Rabbi Yitzchok Etshalom
INTRODUCTION: The Halakhot of K'riat Sh'ma, comprising one Mitzvat
Aseh, namely to read K'riat Sh'ma twice a day. The explanation
of this Mitzva is in these chapters:
Q1: Why does Rambam reckon K'riat Sh'ma as only one Mitzva,
even though there are two distinct times for it?
YF (Yitzchok Fishman ): It is only
one Mitzva because both times are derived from the same place.
YE (Yitz Etshalom): According to that
reasoning, Rambam should reckon hand-Tefillin and head-Tefillin
as one Mitzva (he doesn't) - since they are derived from the same
The question becomes stronger when we note that several Rishonim
(Sa'adia, Ramban) reckoned K'riat Sh'ma as two separate Mitzvot.
Ramban's argument is as follows: Since it is possible to fulfill
one (e.g. evening Sh'ma) without fulfilling the other (morning
Sh'ma), the two are separate Mitzvot. Rambam himself uses this
argument to explain why the four species taken during Sukkot are
one Mitzva: Since all four are necessary components in the
fulfillment of the Mitzva, it should be considered one Mitzva
(Sefer HaMitzvot, Shoresh 11). Following that reasoning, Rambam
should reckon K'riat Sh'ma as two separate Mitzvot.
In the Introductory Shiur, we discussed various possible
"Kiyyumim" (Mitzvot which are fulfilled) in K'riat Sh'ma - Talmud
Torah (Tosafot, RAAVAN), "Yichud Hashem" - declaring God's unity
(Sa'adia), "Kabbalat 'Ol Malkhut Shamayim" - acceptance of God's
authority (Yere'im). We don't yet know which of these, if any,
are considered by Rambam to be woven into the fabric of K'riat
Talmud Torah: It is possible to understand K'riat Sh'ma as the
two daily "flash points" of ongoing Talmud Torah. This notion may
be found in the Gemara in Menahot (99b): This Gemara follows a
discussion of R. Yose's opinion regarding the consistent presence
of "Lechem haPanim" - showbread - in the Kodesh. The Torah
commands us to have the Lechem haPanim "in front of Me *Tamid*".
The first opinion details how two Kohanim would stand and remove
the old Lechem haPanim on Shabbat and, as two others would be
sliding the new Lechem on the Table, they would slide it off -
that the Lechem should be there "Tamid". R. Yose argued that
even if the old Lechem was removed on Shabbat morning and the new
one was placed at the end of Shabbat, it was still considered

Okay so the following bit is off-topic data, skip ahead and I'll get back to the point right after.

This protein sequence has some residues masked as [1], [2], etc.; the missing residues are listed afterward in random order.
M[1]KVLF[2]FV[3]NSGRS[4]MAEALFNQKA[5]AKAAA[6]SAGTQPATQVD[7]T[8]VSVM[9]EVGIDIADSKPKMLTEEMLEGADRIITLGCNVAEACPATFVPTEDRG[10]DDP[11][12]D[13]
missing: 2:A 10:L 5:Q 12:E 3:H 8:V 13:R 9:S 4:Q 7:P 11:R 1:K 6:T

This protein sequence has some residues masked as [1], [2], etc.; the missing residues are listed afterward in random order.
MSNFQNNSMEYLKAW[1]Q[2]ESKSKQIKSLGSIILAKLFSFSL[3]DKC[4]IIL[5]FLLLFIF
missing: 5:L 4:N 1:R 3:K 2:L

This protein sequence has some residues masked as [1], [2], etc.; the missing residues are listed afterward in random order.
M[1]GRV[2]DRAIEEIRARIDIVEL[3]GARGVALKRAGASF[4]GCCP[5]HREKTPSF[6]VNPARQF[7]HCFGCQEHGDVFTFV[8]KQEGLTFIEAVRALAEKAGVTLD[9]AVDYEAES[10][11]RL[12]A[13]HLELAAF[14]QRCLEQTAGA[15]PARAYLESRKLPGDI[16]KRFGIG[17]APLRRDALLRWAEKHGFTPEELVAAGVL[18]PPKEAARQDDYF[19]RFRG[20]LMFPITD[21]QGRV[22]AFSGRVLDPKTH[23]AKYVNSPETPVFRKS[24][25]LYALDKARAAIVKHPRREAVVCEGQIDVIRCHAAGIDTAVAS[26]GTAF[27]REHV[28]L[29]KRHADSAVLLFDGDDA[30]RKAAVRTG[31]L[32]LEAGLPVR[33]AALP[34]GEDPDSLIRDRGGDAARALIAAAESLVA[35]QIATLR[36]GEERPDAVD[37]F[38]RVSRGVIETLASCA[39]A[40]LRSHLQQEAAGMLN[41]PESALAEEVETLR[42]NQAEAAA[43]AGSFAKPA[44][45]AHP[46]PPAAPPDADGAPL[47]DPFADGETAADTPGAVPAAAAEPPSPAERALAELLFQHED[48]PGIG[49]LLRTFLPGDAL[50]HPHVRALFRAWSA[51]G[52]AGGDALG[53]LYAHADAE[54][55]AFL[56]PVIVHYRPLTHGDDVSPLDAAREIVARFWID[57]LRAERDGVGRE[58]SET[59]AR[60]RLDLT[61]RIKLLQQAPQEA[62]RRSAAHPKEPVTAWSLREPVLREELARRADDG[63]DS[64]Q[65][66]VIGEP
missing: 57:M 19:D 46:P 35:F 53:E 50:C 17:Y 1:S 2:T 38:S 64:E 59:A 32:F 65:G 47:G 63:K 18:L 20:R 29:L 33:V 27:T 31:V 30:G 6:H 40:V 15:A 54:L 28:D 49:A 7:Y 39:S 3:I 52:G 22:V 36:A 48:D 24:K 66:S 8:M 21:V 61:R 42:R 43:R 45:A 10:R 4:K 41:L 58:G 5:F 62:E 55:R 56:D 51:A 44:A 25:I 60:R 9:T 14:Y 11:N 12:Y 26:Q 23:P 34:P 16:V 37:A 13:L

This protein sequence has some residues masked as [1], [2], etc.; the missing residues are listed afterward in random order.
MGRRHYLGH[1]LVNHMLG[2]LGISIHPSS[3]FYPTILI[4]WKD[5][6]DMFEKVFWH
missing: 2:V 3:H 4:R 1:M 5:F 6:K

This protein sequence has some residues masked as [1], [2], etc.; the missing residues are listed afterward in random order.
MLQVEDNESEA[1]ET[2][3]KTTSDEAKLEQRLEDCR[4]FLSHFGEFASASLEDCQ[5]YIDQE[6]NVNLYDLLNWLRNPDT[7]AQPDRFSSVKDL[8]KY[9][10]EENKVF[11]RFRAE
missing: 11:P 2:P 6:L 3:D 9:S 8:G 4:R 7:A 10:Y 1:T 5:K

"Tamid" - consistently present. Based on this reasoning, the
Gemara contends that a person could be considered to be learning
constantly - i.e. "day and night" - with minimal study by day and
"R. Yohanan said in the name of R. Shim'on b. Yohai: Even if a
person only reads Keri'at Sh'ma in the morning and the evening,
he has fulfilled 'This book of the Torah shall not depart out of
If K'riat Sh'ma is the daily/nightly anchor of Talmud Torah, it
may certainly be considered one Mitzva - for we don't reckon
daytime learning and nighttime learning separately, as they are
Yichud Hashem/Kabbalat Ol: There is room to argue that Rambam
considers K'riat Sh'ma as a Kiyyum of Yichud Hashem. In Sefer
haMitzvot, Mitzvat Aseh #2, he uses the verse of Shma Yisra'el as
the source for the Mitzva of declaring God's Unity - and he
refers to this declaration as "Acceptance of the Authority of
God". Since Yichud Hashem is a Mitzva which is not bound by
time, and K'riat Sh'ma is the twice-daily declaration of this
constant awareness/Mitzva, it stands to reason that it is one
Mitzva: Declaring God's unity twice a day.
Rambam may provide an answer for us; in Sefer haMitzvot, Shoresh
11, he explains that even though the blue and white threads of
Tzitzit may be independently worn (the absence of one does not
invalidate the other) - "Tzitzit" is still considered one Mitzva
"...when it is one matter, for the aim of Tzitzit is 'In order
that you remember [the Mitzvot]', therefore, the whole matter
which creates the commemoration is counted as one..."
In the same way, since the purpose of both daytime and nighttime
K'riat Sh'ma is, in any case, one goal (whatever the aim - study,
declaring God's Unity - it is the same goal during the day and at
night) - we may consider it one Mitzva.
Q2: Why does he term it "twice a day", as opposed to "at night
and during the day"?
YE: Following the answer above, the essential Mitzva is not
rooted in its specific times, rather in the "twice a day" - two
points during the 24-hour period to fulfill this Mitzva and all
that follows from that.
Rambam, Copyright (c) 1999 Project